World Bank reintroduces large-scale hydropower projects
The World Bank is making a major push to develop large-scale hydropower projects, something it had abandoned a decade ago but now sees as crucial to resolving the tension between economic development and the drive to tame carbon use. Africa and Asia's vast and largely undeveloped hydropower potential is key to providing dependable electricity to the hundreds of millions of people who remain without it. The decision however, is controversial, as although big dams produce lots of cheap, clean electricity, they often uproot villages and destroy the livelihoods of the people the institution is supposed to help. (Guardian)
UK Energy Bill could pass this summer
The UK Parliament has confirmed the Energy Bill's next reading will take place as expected in June, offering the industry reassurance that the landmark legislation could now make significant progress before the summer recess. The amendment calls for "radical long-term reforms to promote economic growth and investment in manufacturing", as well as "a 2030 decarbonisation target to give businesses the certainty they need to invest" in the UK's energy industry. Friends of the Earth energy campaigner Guy Shrubsole said: "Investing in renewable energy will help tackle climate change and see the UK develop world-leading technological expertise." (Business Green, Edie)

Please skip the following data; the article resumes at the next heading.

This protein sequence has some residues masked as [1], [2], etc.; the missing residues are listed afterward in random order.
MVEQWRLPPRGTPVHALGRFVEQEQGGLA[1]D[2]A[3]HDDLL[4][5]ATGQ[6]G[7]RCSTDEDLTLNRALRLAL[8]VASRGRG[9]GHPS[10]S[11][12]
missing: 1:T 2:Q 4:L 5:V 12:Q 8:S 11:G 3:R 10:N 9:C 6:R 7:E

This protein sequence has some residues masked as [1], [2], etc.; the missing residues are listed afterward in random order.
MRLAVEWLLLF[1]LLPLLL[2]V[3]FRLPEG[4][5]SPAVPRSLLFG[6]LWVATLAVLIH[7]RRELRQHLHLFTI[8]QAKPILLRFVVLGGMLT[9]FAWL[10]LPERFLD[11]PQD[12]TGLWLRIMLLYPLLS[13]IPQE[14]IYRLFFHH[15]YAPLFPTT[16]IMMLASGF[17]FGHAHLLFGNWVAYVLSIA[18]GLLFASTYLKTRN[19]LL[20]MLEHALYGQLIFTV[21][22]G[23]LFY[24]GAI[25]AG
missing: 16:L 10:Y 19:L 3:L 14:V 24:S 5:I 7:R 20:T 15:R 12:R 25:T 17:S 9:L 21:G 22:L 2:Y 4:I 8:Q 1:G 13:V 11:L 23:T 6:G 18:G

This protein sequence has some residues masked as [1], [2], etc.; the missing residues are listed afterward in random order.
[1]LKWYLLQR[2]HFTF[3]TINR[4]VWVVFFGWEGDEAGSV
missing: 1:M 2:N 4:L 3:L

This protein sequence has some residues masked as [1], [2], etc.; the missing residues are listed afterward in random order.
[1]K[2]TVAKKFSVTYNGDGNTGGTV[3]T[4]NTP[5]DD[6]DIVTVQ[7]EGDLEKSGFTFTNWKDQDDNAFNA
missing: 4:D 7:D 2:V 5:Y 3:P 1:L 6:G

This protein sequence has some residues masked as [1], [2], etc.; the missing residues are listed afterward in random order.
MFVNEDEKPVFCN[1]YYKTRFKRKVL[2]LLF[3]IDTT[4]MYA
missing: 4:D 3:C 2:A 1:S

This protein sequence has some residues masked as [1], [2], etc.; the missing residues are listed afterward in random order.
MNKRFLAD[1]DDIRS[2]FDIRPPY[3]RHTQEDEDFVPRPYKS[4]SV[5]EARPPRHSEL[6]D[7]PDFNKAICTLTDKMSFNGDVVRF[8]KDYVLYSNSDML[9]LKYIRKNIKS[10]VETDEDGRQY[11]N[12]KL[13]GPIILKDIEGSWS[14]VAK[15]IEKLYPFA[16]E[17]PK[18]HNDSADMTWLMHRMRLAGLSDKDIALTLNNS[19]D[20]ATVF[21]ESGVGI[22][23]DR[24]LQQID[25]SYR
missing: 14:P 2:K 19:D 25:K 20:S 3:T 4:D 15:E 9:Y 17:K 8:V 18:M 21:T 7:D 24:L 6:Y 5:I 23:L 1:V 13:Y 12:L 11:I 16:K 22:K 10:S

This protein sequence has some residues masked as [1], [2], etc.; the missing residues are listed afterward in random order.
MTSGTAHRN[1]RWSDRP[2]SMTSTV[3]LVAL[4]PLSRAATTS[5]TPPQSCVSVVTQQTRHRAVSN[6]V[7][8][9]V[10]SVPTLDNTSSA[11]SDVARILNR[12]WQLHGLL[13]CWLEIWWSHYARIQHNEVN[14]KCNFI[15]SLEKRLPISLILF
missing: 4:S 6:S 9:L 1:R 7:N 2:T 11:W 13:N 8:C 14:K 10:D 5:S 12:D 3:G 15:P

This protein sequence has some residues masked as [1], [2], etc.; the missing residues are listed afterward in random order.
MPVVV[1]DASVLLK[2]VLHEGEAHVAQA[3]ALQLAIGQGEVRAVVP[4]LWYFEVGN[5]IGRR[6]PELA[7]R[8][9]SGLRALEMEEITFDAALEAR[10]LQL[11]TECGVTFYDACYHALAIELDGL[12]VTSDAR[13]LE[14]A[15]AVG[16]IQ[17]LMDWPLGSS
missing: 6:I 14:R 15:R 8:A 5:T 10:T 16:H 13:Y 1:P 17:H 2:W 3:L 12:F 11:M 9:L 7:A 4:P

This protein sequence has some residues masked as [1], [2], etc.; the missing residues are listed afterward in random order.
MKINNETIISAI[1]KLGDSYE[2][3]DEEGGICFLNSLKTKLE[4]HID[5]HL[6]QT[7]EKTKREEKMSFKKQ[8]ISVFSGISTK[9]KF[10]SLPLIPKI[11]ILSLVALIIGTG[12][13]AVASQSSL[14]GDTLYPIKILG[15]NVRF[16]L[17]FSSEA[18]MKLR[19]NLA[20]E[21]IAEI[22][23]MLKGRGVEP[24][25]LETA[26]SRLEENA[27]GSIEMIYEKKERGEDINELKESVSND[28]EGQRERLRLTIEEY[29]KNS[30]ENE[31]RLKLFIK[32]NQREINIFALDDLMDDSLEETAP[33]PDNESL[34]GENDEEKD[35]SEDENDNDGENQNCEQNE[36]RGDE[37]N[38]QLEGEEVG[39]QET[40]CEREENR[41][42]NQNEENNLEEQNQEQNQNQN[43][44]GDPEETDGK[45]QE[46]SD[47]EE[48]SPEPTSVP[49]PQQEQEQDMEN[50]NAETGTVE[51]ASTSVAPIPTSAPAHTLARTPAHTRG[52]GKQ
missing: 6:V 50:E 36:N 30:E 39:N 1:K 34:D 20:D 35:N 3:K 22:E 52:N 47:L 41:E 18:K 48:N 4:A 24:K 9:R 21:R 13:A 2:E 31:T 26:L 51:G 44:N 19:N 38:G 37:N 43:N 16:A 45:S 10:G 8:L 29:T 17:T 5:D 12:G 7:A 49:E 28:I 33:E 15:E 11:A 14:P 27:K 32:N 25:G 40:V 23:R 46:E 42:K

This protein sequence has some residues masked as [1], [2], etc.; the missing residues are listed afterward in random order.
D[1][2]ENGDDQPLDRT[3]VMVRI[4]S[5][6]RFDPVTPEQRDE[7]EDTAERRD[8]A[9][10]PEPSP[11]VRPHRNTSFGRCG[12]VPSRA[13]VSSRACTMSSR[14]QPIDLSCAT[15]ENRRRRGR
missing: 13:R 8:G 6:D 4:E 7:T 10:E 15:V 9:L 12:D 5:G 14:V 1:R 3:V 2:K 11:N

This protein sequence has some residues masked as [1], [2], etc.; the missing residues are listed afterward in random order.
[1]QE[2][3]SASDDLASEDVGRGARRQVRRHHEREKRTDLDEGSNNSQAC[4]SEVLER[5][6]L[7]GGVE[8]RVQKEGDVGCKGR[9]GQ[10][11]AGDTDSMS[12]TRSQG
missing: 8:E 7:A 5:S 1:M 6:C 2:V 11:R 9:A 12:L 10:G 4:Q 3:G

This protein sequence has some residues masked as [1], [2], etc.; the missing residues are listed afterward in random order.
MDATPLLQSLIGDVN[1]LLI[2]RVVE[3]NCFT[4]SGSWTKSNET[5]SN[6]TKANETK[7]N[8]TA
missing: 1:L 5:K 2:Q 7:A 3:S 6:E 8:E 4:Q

Jewellery manufacturer Chopard goes green
Chopard, the luxury jewellery manufacturer, plans to announce today, a ground-breaking partnership with the Alliance for Responsible Mining, an organisation that works to repair environments damaged by gold mining and helps small-scale miners sell their metal through a fair-trade certification programme. Through the partnership, Chopard will get its gold from small mines in Colombia and Ecuador. Livia Firth, co-founder of Eco-Age, an organisation that espouses the crusade for “green” gold said: “With Chopard actively working on the community mining philanthropic programme in South America, we can help transform the lives of thousands of people”. (New York Times)
Ethical app gives users the choice to 'Buycott'
A new social media app called Buycott has been released that uses technology to empower consumers, by revealing which corporations are responsible for the contents of their basket. By scanning the barcode on a product, Buycott displays the corporate hierarchy of goods, with the aim of educating consumers as to whether their goods are ethically sourced or not. Buycott also works in the other direction, enabling you to identify products associated with socially responsible companies. The inspiration for the app came from wanting to monitor products directly or indirectly associated with Charles and David Koch, owners of Koch Industries, who have apparently funded propositions designed to stop climate change legislation in California. (Independent, Telegraph)